The blog of the Urban Institute
October 22, 2019

Who Are America’s “Climate Migrants,” and Where Will They Go?

October 22, 2019

Climate migrants—people displaced by the far-reaching effects of climate change—already exist in the United States. They include homeowners wading through the process for buyouts of flood-prone homes, families evacuating during climate-exacerbated disasters, and the families moving en masse from places experiencing environmental and economic changes.

Just last year, 16.1 million people globally were displaced because of weather-related disasters. More than 1.2 million of those displaced were Americans. Journalists and policymakers are paying greater attention to this issue.

Studies of US climate migration, retreat, and relocation focus on the vulnerability of starting places, the characteristics and motives of migrants, and the implementation of programs such as buyouts. But what happens to these families after they move?

The Urban Institute was recently awarded a grant from the National Academy of Sciences’ Gulf Research Program to gauge the capacity of receiving communities to prepare for and integrate climate migrants. With local partners including Texas Southern University and the University of Central Florida and national partners RAND and Enterprise Community Partners, Urban will present findings as they surface.

The project will acknowledge, incorporate, and explore many ongoing questions surrounding climate migrants:

How many are there?

The term “climate migrants” encompasses many people. Recipients of buyouts after disasters, “repeat loss” determinations, and other hazard mitigation and climate adaptation programs make up a portion of what we could classify as America’s climate migrants. About 43,000 FEMA buyouts (PDF) have occurred since the 1980s, most notably in places like post-Katrina Louisiana and post-Sandy New York.

Other climate migrants include households who independently move because of personal risks to health, property, and well-being. The number of families who abandon their homes or seek jobs elsewhere for these reasons is difficult to estimate because their reasons involve personal life choices and typically no formal public assistance.

Finally (and more obviously), climate migrants include disaster evacuees and recipients of temporary shelter who become permanent settlers. Depending on a disaster’s severity and geographic range of damages, whole neighborhoods or even counties can be displaced.

For example, Hurricane Michael displaced an estimated 464,000 people in the Southeast before and after August 2018. The November 2018 Woolsey fires displaced 182,000 in California. But temporary displacement often leads to long-term resettlement as recovery lengthens and the displaced families find opportunities where they have moved.

Where do they go?

Many studies overlook this important question. Evidence suggests that counties most likely to become permanent resettlements are nearby, have lower unemployment and higher wages, and are more urban.

Preliminary analysis of recent disasters by Urban colleagues bear this out. For example, most movers after California’s 2015 and 2017 fires had moved to the neighboring counties and were still living there a year after. In contrast, though, a large portion of Puerto Rican migrants following Hurricane Maria were living farther away in Florida.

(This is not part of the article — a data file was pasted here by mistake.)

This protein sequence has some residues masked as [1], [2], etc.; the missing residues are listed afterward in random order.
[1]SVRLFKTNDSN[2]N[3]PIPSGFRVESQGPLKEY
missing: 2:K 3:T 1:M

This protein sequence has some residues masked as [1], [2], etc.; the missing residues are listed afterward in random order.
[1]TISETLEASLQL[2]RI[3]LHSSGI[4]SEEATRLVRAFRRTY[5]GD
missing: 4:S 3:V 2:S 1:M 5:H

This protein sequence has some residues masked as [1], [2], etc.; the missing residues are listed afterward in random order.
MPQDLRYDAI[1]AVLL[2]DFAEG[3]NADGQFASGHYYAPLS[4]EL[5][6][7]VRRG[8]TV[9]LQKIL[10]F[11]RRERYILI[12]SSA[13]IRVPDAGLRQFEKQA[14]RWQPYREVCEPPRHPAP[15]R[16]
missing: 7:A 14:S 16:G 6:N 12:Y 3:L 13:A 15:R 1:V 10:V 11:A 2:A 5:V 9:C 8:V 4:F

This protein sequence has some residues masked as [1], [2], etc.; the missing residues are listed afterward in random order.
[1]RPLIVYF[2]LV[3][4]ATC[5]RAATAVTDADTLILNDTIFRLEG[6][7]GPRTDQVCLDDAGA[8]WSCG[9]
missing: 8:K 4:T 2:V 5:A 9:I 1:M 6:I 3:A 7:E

How are they received?

Migrants’ perceptions of their new communities is a mixed bag. Some studies report satisfaction (PDF) with their adopted neighborhoods, while others show that the maintenance or breaking of social ties partially shape how the migrants integrate.

Receiving communities, for their part, seem to be welcoming at first, offering the “warmth of those who care” followed by “the tools they need.”

But this welcome wears quickly, and long-term underpreparation starts to show. Future receiving communities have few incentives to prepare for, build capacity for, and integrate newcomers—especially while addressing their own climate-related resource gaps.

Consequently, newcomers are perceived as competitors for jobs and housing—especially where these were already tight. Existing financial and health service providers become overwhelmed and often underresourced for the specific needs of the migrants. Particularly when newcomers differ by race and income, they are increasingly and inaccurately blamed for all kinds of problems.

Why do they matter?

The story of climate migration starts far before Katrina evacuees left New Orleans for cities across the South (many of these evacuees were younger and African American, had fewer resources, and did not return). Climate migration may even predate the displacements caused by the Dust Bowl in the 1930s.

Yet more climate migration is likely (PDF). As migration increases along America's coasts and in other geographies subject to extreme climate change effects, expanding the policy and program capacity of  receiving communities to take them in is a regional resilience imperative.

Resilience in the US must be defined by the capacity to manage regional migration as much as it’s defined by adaptation in the places that are most vulnerable to flooding, drought, heat, and other climate change effects.

Local residents check the water level of the Barker Reservoir after the Army Corp of Engineers started to release water into the Clodine district of Houston, Texas as Hurricane Harvey caused heavy flooding on August 29, 2017. (Photo by MARK RALSTON/AFP/Getty Images).

 

SHARE THIS PAGE

As an organization, the Urban Institute does not take positions on issues. Experts are independent and empowered to share their evidence-based views and recommendations shaped by research.